Mending Criminal Justice

By Reverend David K. Brawley and Michael Gecan, Industrial Areas Foundation
                  
After many weeks of stunning violence and numbing conventions, three events occurred recently in widely separated parts of the country -- a meeting of community and religious leaders in Baton Rouge with United States Attorney General Loretta Lynch in the aftermath of the two shootings there (one of an African American by local police, the second of three police officers ambushed by a killer), a gathering of 250 leaders in Kane County Illinois to discuss better training for police who deal with individuals who are mentally ill and an improved mental health system for those struggling with this illness, and an assembly of 600 unionized transit workers in Washington DC who are concerned about conditions, including safety conditions for riders and workers, in and around the nation's Capitol.  
 
Each event touched on a different aspect of the multi-faceted world of public safety, police preparation and accountability, and criminal justice. What the leaders of Industrial Areas Foundation affiliates in these areas, as well as New York, Cleveland, Baltimore, Durham, Milwaukee, Bridgeport, and Chicago, have realized is that the problems with the nation's criminal justice system are not simply political or programmatic; they are cultural.  They involve a set of overlapping and complex habits, patterns, and beliefs that cannot be solved by one leader, one policy change, or one legislative action. They require a set of interconnected and simultaneous improvements.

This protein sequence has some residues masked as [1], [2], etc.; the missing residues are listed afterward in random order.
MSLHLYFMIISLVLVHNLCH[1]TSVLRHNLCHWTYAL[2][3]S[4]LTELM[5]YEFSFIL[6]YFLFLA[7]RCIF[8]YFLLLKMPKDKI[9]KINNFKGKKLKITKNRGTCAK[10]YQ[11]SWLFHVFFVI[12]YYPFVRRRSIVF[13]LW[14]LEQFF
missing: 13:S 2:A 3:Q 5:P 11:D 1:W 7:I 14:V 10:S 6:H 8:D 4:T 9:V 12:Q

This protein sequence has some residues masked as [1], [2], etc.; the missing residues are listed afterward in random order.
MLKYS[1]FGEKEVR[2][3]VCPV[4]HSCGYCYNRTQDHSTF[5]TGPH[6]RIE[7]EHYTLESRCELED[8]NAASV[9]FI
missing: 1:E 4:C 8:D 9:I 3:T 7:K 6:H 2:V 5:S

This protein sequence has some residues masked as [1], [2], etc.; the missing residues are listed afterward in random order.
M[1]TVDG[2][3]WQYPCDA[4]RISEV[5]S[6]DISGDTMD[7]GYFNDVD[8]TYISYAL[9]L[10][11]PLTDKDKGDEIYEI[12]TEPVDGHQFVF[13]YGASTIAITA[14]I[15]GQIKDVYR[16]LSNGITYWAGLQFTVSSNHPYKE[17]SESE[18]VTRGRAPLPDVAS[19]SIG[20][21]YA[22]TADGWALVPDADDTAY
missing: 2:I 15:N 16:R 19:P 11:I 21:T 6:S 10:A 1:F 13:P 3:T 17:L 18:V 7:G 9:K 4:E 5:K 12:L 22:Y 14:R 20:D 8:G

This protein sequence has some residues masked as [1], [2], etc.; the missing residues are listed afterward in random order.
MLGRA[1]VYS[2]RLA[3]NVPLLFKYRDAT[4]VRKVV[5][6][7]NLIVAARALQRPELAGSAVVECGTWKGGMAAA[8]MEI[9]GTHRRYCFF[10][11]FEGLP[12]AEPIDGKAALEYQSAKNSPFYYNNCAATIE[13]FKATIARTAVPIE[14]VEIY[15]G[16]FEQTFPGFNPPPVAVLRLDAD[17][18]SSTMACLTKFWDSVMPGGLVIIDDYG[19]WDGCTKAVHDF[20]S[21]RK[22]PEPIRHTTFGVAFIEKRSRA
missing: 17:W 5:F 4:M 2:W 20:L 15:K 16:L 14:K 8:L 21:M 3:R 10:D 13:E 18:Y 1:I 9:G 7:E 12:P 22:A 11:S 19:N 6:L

The good news is that, over the past two years, IAF leaders have seen signs of significant improvement in many of these areas.The challenge is that the improvements have emerged slowly and have not yet hit the kind of critical mass that can generate a series of positive chain reactions.  
 
*In the Chicago metropolitan area, organizations in Kane and DuPage counties have identified the need for Crisis Intervention Training for local police, along with the creation of a robust mental health alternative to arrest and incarceration that includes crisis centers, mental health professional intervention, and longer term housing.

*These leaders have studied the extraordinary work already done by Judge Steven Leifman in Miami-Dade County. Judge Leifman has implemented a mental health alternative to jail or prison that has equipped law enforcement with the training necessary to deal effectively with those struggling with mentally illness.  His approach has provided housing and treatment options that lead to recovery. The prisoner population has decreased so dramatically -- by 35% -- that the county has closed a jail. Police officers are enthusiastic about the approach, and the community benefits in many ways from the proper treatment of those who need treatment, not incarceration.